Infrastructure Bill Revives Debt Ceiling Concern

Security fencing around the U.S. Capitol building
Security fencing around the U.S. Capitol building. (Samuel Corum/Bloomberg News)

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A seemingly innocuous point in the Biden administration’s infrastructure bill has rate market investors once again sharpening their focus on exactly when the U.S. government might breach its borrowing limit.

The recently passed legislation stipulates that the Treasury must immediately credit the Highway Trust Fund with $118 billion of nonmarketable securities. This would “chew up” a comparable amount of the room available under the debt ceiling, according to Wrightson ICAP economist Lou Crandall.

That concern is reflected in Treasury bills maturing in the second half of December yielding more than surrounding issues as investors shun certain securities that are at risk of non-payment. In the meantime, the Treasury has already started slashing the size of the four-week auctions to $10 billion after briefly raising it to $60 billion to rein in supply.

“Even with an expedited transfer, we think the odds are good that the Treasury will have enough fiscal resources to meet its obligations well into the second half of next month,” Crandall wrote. He said this means the department “would have to manage the remaining balance of ‘extraordinary measures’ carefully” and hinted at the possibility of steeper bill paydowns in November and December.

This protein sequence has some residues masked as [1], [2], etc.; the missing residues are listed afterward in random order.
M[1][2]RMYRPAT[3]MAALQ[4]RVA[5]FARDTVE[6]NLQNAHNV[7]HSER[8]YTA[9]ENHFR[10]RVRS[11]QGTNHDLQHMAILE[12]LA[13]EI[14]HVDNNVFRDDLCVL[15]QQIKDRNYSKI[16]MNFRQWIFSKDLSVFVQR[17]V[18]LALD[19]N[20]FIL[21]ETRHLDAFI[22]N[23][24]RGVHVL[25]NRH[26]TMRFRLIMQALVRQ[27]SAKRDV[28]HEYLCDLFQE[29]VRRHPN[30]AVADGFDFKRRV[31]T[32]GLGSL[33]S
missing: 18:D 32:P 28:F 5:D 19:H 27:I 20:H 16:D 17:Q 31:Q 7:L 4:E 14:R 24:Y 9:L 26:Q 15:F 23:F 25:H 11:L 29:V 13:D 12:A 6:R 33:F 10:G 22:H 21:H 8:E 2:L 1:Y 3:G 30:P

Treasury Secretary Janet Yellen said in a letter to Congress on Oct. 18 it can continue to finance the federal government through Dec. 3.

Congress last month agreed to increase the debt ceiling by $480 billion. The Treasury quickly used that room to issue short-dated debt to boost its cash balance and replenish the extraordinary measures it had been using when the cap first took effect in August. Since then, the department has used some $182 billion of around $369 billion available as of Nov. 3, according to the Nov. 5 release from the Treasury.

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